Following a $31.5 million verdict against a Dallas auto body shop for what the jury found was its role in a couple’s serious injuries, the…
Correction: An earlier version of this story incorrectly characterized CCC’s recall notification system. CCC has offered repairers and insurers the ability to receive National Highway Transportation Safety Administration recall data for a specific VIN for more than a decade. The article has since been corrected to reflect this.
In just three months, a new CCC partnership with FCA has led to collision repairers being notified of 50,000 customer vehicles under critical Takata airbag recalls, the information provider announced Thursday.
FCA began sharing Takata airbag recall data with CCC ONE in August 2017. Shops working on a recalled FCA vehicle receive a pop-up warning them about the threat to a customer.
CCC provided a screenshot of one such alert for a 2009 Dodge Challenger SE.
“THE FRONT PASSENGER AIRBAG INFLATOR MAY RUPTURE, DUE TO EXCESSIVE INTERNAL PRESSURE, DURING NORMAL AIRBAG DEPLOYMENT EVENTS,” it states. “… AN INFLATOR RUPTURE, DURING AIRBAG DEPLOYMENT EVENTS, COULD RESULT IN METAL FRAGMENT(S) STRIKING THE VEHICLE OCCUPANT(S) RESULTING IN SERIOUS INJURY OR DEATH.”
At least 12 deaths in the U.S. (and possibly a 13th) and 19 internationally have been tied to exploding Takata inflators, according to the National Highway Traffic Safety Administration.
“If an open recall is detected, collision repairers are encouraged to inform the vehicle owner and supply a printed copy of the manufacturer’s recall notification,” CCC wrote in an news release.
This is a great piece of customer service for shops to offer consumers, even if the actual recall work must be done at a dealership. Besides being the right thing to do, it makes the shop look knowledgeable and caring — which can’t be bad for customer satisfaction and word-of-mouth.
“Through our work with FCA US, they’ve made it clear they are committed to vehicle safety and we’re pleased to be of assistance to them and their drivers,” CCC OEM Group Vice President Jim Kinsherf said in a statement. “As vehicle complexity has increased, the industry has also seen the number of recalls increase. Since launching our recall notification system last October, we have detected more than 1 million recalls on our platform. By supporting auto manufacturers in their recall efforts, we can help them make our roadways safer, which is a win for the consumer and a win for the industry.”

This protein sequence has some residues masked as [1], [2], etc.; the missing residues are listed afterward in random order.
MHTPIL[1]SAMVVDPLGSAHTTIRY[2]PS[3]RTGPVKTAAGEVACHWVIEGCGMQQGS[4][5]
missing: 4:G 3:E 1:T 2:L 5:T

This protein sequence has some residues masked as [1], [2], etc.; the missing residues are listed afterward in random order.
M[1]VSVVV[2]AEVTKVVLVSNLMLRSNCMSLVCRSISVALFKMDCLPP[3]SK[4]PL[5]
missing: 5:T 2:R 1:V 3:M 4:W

Kinsherf said shops really like the feature, which leads to better interaction with customers, and it improves the customer experience as well.
Recall messages are customizable by OEM, and FCA and other manufacturers could flag any number of parts besides the Takata inflators, according to Kinsherf. However, he described a sentiment of using the CCC alerts to emphasize critical safety concerns rather than swamping repairers and customers with every single recall.
“You don’t want to have 50,000 alerts showing up,” Kinsherf said.
Kinsherf said CCC’s OEM recalls partnerships started in October 2016 with Honda, and it also has worked with a third undisclosed OEM.
CCC also has been in “pretty deep discussions with several others,” he said.
It’s a good deal for an OEM. Kinsherf said the completion rate — a measure of how many customers notified actually had the recalled part replaced by a dealership — related to its alerts have been “an order of magnitude” better than when customers are notified by mail or social media campaigns.
Kinsherf said CCC’s OEM recall partnerships started with messages to repairers for obvious reasons, but it expects to expand the service to insurers.
Asked if the deals were exclusive to CCC among the three information providers, Kinsherf said he couldn’t discuss the terms but observed that OEMs want to get recall messages to “as many channels as possible.”
Asked if CCC could leverage the recall VIN notification partnerships to obtain better support for VIN build data lookups, Kinsherf said the company had been talking to OEMs about the topic.
CCC users don’t need to limit their efforts to FCA, Honda, and the other OEM’s vehicles. The information provider has for more than a decade offered both repairer and insurer CCC users the ability to generate recall alerts for any specific VIN by leveraging NHTSA’s recall database.
Shops can also manually search the NHTSA recall database themselves on behalf of their customer, or just enter VINs into each manufacturer’s own specific recall site.
CCC, Oct. 26, 2017
Featured image: FCA began sharing Takata airbag recall data with CCC ONE in August 2017. Shops working on a recalled FCA vehicle receive a pop-up warning them about the threat to a customer. (Provided by CCC)